Today, acudetox is used around the world, not only treating the various manifestations of
addiction, but also as psychological first aid to assist victims of earthquakes, civil unrest,
hurricanes, and other natural and man-made disasters, treating those who have limited access to
conventional mental health resources. In the United States, acudetox has been used successfully
as part of treatment planning in drug courts, prisons, domestic violence and anger management
programs, cancer treatment, HIV AIDS services and more. In Texas, acudetox helped trauma
victims after hurricanes Katrina and Harvey, and the El Paso Walmart shooting. The Texas
Veterans Administration Hospitals are rolling out acudetox in a variety of programs to help vets
suffering from addiction, PTSD, stress, trauma, depression, anxiety, insomnia, and to promote
1 Acudetox Specialist (ADS) Law, Sec. 205.303.
Expanding Acudetox in Texas
Acudetox is under-utilized and over-regulated in Texas. We propose three changes to current statute:
- Make acudetox available for trauma and stress induced behavioral health concerns including, but not limited to addiction.
- Eliminate the requirement for medical or acupuncturist (M.D. or LAc) supervision of the Acudetox Specialist (ADS). Require proof of CEUs to support ADS competency.
- Expand the list of credentialed professionals permitted to be trained and certified to use acudetox. Allow the Texas Medical Board to revise this list in the future as advances in behavioral healthcare and research inform changes.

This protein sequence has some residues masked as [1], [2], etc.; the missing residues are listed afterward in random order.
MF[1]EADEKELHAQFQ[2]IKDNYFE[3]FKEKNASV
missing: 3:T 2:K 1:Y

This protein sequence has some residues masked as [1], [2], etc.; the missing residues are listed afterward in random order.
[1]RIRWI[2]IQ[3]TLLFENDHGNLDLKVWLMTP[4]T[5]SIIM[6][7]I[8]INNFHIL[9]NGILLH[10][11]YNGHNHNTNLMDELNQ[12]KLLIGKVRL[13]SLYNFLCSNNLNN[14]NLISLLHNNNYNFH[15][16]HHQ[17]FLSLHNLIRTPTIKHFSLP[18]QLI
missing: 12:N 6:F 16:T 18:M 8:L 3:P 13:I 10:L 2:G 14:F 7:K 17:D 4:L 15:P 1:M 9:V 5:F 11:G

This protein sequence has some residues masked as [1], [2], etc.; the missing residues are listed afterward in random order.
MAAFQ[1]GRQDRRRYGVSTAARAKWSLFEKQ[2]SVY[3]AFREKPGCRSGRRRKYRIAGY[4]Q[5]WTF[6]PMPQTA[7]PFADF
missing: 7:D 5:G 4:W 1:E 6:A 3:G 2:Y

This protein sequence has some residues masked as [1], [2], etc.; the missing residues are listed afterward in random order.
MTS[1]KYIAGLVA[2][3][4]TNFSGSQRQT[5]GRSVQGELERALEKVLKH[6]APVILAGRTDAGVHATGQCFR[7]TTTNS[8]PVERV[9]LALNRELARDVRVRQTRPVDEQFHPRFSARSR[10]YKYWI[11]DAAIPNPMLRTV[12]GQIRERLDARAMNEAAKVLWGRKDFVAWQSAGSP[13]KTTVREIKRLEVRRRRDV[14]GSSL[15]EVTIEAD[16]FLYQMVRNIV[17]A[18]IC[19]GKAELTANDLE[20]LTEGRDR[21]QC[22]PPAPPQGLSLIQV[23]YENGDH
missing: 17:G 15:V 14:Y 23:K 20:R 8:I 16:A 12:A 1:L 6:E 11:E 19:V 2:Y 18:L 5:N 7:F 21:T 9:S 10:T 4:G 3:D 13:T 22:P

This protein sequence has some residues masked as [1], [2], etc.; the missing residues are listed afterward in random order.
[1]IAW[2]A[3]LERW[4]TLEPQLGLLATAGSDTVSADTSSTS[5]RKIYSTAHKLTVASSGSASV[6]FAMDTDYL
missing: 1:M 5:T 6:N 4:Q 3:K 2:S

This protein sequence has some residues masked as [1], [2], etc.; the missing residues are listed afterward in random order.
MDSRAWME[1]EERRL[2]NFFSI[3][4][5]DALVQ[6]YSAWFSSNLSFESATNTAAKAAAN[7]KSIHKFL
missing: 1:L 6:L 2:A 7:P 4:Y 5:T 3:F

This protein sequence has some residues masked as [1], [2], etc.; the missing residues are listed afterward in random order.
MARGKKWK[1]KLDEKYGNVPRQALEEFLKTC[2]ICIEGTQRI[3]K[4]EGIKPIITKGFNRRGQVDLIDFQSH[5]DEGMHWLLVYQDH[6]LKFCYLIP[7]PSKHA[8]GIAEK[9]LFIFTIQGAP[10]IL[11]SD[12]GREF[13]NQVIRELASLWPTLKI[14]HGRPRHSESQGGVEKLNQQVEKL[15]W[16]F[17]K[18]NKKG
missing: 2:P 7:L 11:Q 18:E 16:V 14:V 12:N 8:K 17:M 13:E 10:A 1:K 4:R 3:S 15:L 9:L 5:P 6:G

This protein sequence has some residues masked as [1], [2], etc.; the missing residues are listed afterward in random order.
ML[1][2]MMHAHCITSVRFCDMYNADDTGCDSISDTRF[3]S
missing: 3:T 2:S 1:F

First, the benefits of acudetox should be more widely available to Texas communities for
trauma, and physical, emotional and psychological stress, in addition to substance use disorders.
When Acudetox law 205.303 was written over two decades ago, the psychological sciences saw
‘alcoholism’ and ‘chemical dependency’, as narrowly defined conditions. We now know that
negative coping behaviors exhibited in addiction are often a response to past trauma, however
self-defeating they are. Co-morbid issues such as depression, anxiety, mood disorders,
attentional difficulties, insomnia, the brain’s impaired executive function, etc., are present in
trauma responses experienced by many individuals, not just addicts. In its current form, Texas
law is a barrier to wider use of this therapeutic tool.
Second, the safety of acudetox has stood the test of time; there have been no reported
injuries or medical incidents resulting from acudetox since the adoption of this law. Zero. This
safe, inexpensive, drug-free treatment should be available in every county in Texas to serve
changing healthcare needs. Current language in the law requires ADS’s to apply for certification
with the Texas Medical Board, and to have an on-going supervisory relationship with a medical
doctor or an acupuncturist in order to practice. Finding an M.D. or an LAc supervisor is a
burdensome regulation for some ADSs to meet, particularly in underserved areas, defined in All
Texas Access Report (Texas Health and Human Services, 2022). It therefore creates a barrier to
Texans who could benefit from the protocol. Retaining the current Texas Medical Board
certification process for new ADS candidates to ensure integrity of the requirements of training
is prudent. However, after certification and renewal, the ADS should be held accountable to
their primary licensing board for the ongoing use of acudetox within their scope of practice, as is
the custom for all healthcare licenses. CEUs overseen by the TMB will help maintain ADS
proficiency and oversight desired by the board.
Third, the list of credentialed professionals who can be ADS-licensed needs to be
expanded. This tool should be in the hands of duly certified professionals for acute and ongoing